Although parenchymal brain calcified cysticerci have traditionally been considered inert lesions with little clinical relevance, its contribution to the burden of neurological disease may be significant. In endemic regions, the numbers of patients with only calcified neurocysticercosis (NCC) and active epilepsy are quite large. Moreover, parenchymal calcifications can be associated with focal edema by the time of a seizure or a headache episode, likely reflecting periodical exposure of trapped antigens to the host's immune system and subsequent inflammation.14 An association between calcified NCC and hippocampal atrophy has also been suggested based on studies of patients with refractory epilepsy, but the actual prevalence and relevance of this association is largely unknown.58 Here, we report the results of a population-based and a nested case-control study aimed to assess the prevalence of calcified cysticerci and its association with hippocampal atrophy in community-dwelling elderly persons living in Atahualpa, a rural Ecuadorian village where NCC is endemic.9 The study focused on individuals ≥ 60 years of age to cover the possibility that such association exists but take a long time to develop.

Methods

The study was conducted in Atahualpa, a coastal rural community in Ecuador where previous epidemiological studies on NCC have been performed.9,10 All residents ≥ 60 years of age were invited to undergo non-enhanced brain computed tomography (CT) and magnetic resonance imaging (MRI). The institutional review board (IRB) of the Hospital-Clínica Kennedy in Guayaquil, Ecuador (FWA 00006867) approved the protocol and the informed consent.

Exams were performed with a Philips Brilliance 64 CT scanner and a Philips Intera 1.5T MRI machine (Philips Medical Systems, Eindhoven, The Netherlands) at Hospital-Clínica Kennedy, Guayaquil. The CTs were obtained in the axial plane with sagittal and coronal reconstructions; slice thickness was 3 mm with no gap between slices. The MRI included two-dimensional multi-slice turbo spin echo T1-weighted, fluid attenuated inversion recovery (FLAIR), T2-weighted, and gradient-echo sequences in the axial plane, and a T1-weighted sequence oriented in the sagittal plane. We used the pre-established brain imaging package delivered by the manufacturer to assure uniformity of the data. Slice thickness was 5 mm with 1 mm gap between slices.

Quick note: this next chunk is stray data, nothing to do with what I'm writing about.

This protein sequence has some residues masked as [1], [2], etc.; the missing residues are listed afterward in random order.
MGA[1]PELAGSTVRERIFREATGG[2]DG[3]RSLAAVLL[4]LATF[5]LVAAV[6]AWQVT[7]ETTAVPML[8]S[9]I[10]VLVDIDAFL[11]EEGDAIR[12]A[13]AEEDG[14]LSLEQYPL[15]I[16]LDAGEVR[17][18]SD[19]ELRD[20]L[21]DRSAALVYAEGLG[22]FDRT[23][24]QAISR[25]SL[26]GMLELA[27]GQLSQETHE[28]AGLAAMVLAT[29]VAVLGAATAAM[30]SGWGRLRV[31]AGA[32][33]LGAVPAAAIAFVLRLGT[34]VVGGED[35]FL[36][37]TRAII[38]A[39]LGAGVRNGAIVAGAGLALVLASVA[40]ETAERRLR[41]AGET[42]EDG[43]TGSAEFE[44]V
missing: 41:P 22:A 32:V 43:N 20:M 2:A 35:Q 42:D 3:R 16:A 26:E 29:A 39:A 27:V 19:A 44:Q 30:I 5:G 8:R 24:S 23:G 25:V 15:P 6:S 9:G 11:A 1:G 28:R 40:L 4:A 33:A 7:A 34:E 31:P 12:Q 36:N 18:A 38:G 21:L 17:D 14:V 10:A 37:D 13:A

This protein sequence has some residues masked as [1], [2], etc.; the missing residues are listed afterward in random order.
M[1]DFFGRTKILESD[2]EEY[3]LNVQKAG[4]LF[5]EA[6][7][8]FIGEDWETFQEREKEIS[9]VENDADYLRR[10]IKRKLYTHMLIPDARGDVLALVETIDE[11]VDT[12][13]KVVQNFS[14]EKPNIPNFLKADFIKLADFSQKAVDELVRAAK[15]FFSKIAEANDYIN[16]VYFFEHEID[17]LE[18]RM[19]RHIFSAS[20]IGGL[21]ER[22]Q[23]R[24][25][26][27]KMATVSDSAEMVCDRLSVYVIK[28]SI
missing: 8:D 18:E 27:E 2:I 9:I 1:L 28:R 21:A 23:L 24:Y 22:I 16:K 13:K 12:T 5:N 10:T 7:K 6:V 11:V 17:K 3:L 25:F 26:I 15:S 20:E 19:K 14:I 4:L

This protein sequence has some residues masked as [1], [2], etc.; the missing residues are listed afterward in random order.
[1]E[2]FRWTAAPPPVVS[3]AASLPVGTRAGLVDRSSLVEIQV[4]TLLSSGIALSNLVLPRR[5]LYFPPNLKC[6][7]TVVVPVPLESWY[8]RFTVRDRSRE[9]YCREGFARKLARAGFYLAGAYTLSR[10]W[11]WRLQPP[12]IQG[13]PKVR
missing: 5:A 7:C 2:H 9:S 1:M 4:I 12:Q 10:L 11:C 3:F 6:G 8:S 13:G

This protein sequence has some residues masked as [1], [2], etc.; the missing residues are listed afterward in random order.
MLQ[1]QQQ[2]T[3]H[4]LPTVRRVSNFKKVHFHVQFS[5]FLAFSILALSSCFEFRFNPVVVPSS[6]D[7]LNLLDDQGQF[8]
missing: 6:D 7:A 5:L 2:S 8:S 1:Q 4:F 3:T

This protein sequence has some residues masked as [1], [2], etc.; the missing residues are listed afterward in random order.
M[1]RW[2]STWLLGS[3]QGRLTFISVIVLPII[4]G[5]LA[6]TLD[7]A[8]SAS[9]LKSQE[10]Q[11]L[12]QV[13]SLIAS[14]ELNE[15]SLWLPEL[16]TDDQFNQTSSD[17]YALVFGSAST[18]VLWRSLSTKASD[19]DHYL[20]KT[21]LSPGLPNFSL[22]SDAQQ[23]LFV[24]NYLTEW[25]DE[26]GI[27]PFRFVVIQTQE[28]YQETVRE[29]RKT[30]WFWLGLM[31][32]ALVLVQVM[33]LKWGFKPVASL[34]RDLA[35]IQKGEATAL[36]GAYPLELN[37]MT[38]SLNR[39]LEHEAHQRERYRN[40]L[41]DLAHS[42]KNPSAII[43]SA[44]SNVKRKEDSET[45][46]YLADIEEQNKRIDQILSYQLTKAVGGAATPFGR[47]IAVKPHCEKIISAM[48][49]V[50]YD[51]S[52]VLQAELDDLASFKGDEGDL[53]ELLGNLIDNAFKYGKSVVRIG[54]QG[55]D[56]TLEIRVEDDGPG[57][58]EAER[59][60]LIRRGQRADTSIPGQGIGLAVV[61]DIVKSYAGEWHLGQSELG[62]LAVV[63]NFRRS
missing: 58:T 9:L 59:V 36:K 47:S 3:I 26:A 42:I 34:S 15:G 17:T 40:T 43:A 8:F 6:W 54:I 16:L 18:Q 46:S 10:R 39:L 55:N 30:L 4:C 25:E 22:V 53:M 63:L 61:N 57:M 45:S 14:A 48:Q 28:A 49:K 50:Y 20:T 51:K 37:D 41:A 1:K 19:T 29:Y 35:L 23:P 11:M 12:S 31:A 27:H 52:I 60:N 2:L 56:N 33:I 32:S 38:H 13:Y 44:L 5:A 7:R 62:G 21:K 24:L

A neurologist (OHD) and a neuroradiologist (JL) independently read all CTs and MRIs with attention to the presence of parenchymal brain calcifications and other abnormalities suggestive of NCC. Images corresponding to all identified lesions were sent to another expert (HHG) for further confirmation. As previously described, rounded and homogeneous non-physiological supratentorial calcifications, measuring < 1 cm in diameter and not explained by any other cause, were considered of cysticercotic origin.11,12 Inter-reader agreement was excellent (k = 0.92) and disagreements were resolved by consensus.

Persons with calcified cysticerci (case-patients) were matched 1:1 by age, sex, and years of education to individuals with no calcifications or any other evidence of NCC on CT/MRI (controls). Case-patients and controls were interviewed by one of the authors (VJD), blinded to neuroimaging findings. History taking was directed to find evidence of a seizure disorder with emphasis of age of onset and date of the last seizure, number of lifetime seizures, type of seizures, and antiepileptic drug use and efficacy; a complete neurological examination was performed and any abnormality was noticed. Cognitive performance was assessed by the use of the Spanish version of the Montreal Cognitive Assessment (MoCA) test (www.mocatest.org, Z. Nasreddine MD, version 07 November 2004) and the Leganés Cognitive Test (Prueba Cognitiva de Leganés). The MoCA evaluates major cognitive domains, including visuospatial-executive, language, short-term memory, abstraction, attention, calculation, and orientation, for a maximum score of 30 points.13 The Leganés Cognitive Test mainly evaluates orientation and memory. It is a reliable instrument (originally developed in Spanish) used in elderly persons living in poor-educated communities; the maximum score is 32 points, and a score of ≤ 22 indicates dementia.14